09 May How To Improve Kettlebell Training Endurance (Understanding The Benefits of Beta Alanine)

If you’re interested in improving your kettlebell training endurance, there’s a supplement that can safely and effectively help.

High rep swings, snatches, cleans, and double kettlebell work can delete endurance very quickly.

As a sports nutritionist, I’m always interested in learning about any safe, effective way to improve my own training.

Fatigue is the limiting factor in a high volume training session.

If you’re like me and like to train hard and fast at times, you need endurance to sustain this level of training.

With the thousands of different supplements available, I’m only interested in things that are proven and, of course, safe.

While there are supplements with exaggerated claims, I’ve found a few that live up to expectations.

One potentially powerful supplement I have learned more about was beta alanine.

This is a supplement that has data that’s looking very promising to significantly reduce fatigue, and potentially improve training performance.

The less fatigue you have, the more results you’re probably going to get from your training.

What this means is more reps, more weight, or both which will stimulate more muscle growth.

There are certain supplements (like creatine, for example) that are going to help your training, without question.

It also appears that you can now add beta alanine to that list of beneficial supplements.

If you’re serious about your training and performance, I’ll help you understand the role of beta alanine to maximize kettlebell training performance and endurance.

Since kettlebells combine resistance exercise with potentially a high volume of work, this supplement can have a major impact.

If you’re not familiar with this nutritional supplement, I’ve got you covered.

You may or may not know, but beta alanine is becoming much more popular with athletes and fitness enthusiasts for a reason.  It works.

Many studies now report benefits of increased strength, power, volume of training, and many other aerobic and anaerobic measures of performance training.

Remember, fatigue is the limiting factor in a productive training session.

Fatigue determines your intensity and duration of training, so if you tire out quickly, it’s “game over.”

That’s why I became interested in this, especially with kettlebell training.  While I typically don’t train long duration, I do train at a high intensity level.  Short, fast, explosive sessions.

This is where beta alanine can help.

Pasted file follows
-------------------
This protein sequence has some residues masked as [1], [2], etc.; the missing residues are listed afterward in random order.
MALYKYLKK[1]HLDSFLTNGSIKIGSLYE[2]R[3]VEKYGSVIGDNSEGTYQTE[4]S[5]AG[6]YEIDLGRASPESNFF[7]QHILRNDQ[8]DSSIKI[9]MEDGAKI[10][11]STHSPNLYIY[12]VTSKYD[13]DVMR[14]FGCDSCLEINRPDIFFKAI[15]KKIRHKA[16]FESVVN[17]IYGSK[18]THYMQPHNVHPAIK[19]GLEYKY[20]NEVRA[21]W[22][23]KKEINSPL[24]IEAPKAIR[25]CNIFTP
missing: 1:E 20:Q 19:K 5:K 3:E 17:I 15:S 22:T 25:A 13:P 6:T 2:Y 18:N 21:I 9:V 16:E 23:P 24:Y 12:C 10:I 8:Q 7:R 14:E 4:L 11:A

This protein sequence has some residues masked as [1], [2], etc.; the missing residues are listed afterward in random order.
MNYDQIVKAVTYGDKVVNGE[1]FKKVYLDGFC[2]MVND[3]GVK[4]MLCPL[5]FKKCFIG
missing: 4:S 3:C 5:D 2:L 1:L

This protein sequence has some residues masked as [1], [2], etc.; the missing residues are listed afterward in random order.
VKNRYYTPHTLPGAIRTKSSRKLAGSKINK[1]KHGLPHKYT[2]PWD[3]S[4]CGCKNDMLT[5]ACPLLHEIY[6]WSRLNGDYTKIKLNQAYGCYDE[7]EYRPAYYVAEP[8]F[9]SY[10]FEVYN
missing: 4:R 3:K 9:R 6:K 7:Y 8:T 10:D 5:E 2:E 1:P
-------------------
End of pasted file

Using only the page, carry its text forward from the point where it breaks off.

Beta alanine is simply a non-essential amino acid.  What beta alanine essentially does is help to increase intramuscular concentrations of carnosine.

During moderate to high-intensity exercise, hydrogen ions (H+) begin to accumulate leading to a drop in intramuscular pH and ultimately can decrease muscle performance.

If carnosine levels can be increased, this can reduce the accumulation of H+, therefore, improving the intramuscular pH and sustain muscle performance.

So, when too much H+ accumulates, fatigue becomes greater.  Carnosine helps this not to happen.  Performance can be sustained, and fatigue can be minimized.

So, why not just take carnosine by itself to help prevent fatigue?  Good question.

Carnosine is inefficiently absorbed and broken down in humans, making is less effective by itself.

On the flip side, beta alanine helps to influence intra-muscular carnosine levels very effectively to buffer the H+, therefore preventing fatigue.

Beta alanine is an ends to the mean, by helping to influence carnosine levels to sustain training.

Increasing intramuscular carnosine levels is the key to fatigue management in performance training and beta alanine helps to facilitate this.


With all of the data beginning to accumulate now with beta alanine, there appears to be some favorable data.  Although some of the data is inconsistent, I would say there is more positive data to support benefit than there is inconclusive data.

Data suggests that benefits may include:

  • increased muscle strength and power 
  • increased lean muscle
  • increased anaerobic endurance
  • increased anaerobic endurance
  • delay in muscle fatigue so that you can train harder and longer.

These benefits seem believable, in theory, based on how this non-essential amino acid works.

While these are just the “top line” benefits, many different studies show specific measures of improvement such as the delay neuromuscular fatigue, time to exhaustion, and the ventilatory threshold.

Other studies demonstrate improved power output in high intensity exercise and improvements in lean muscle mass.

Again, if  beta alanine  can assist to “buffer” H+ to decrease accumulation in the muscle, this will prevent fatigue from occurring.

Less fatigue means you’ll have greater training measures and may be able to improve lean muscle, etc.

Many published papers concluded that beta alanine supplements can be safe and effective for improving endurance and training capacity, if dosed properly.


The dose seems to vary a bit, depending on which trial you’re reading.

Of course, the correct dose is very important to optimize results.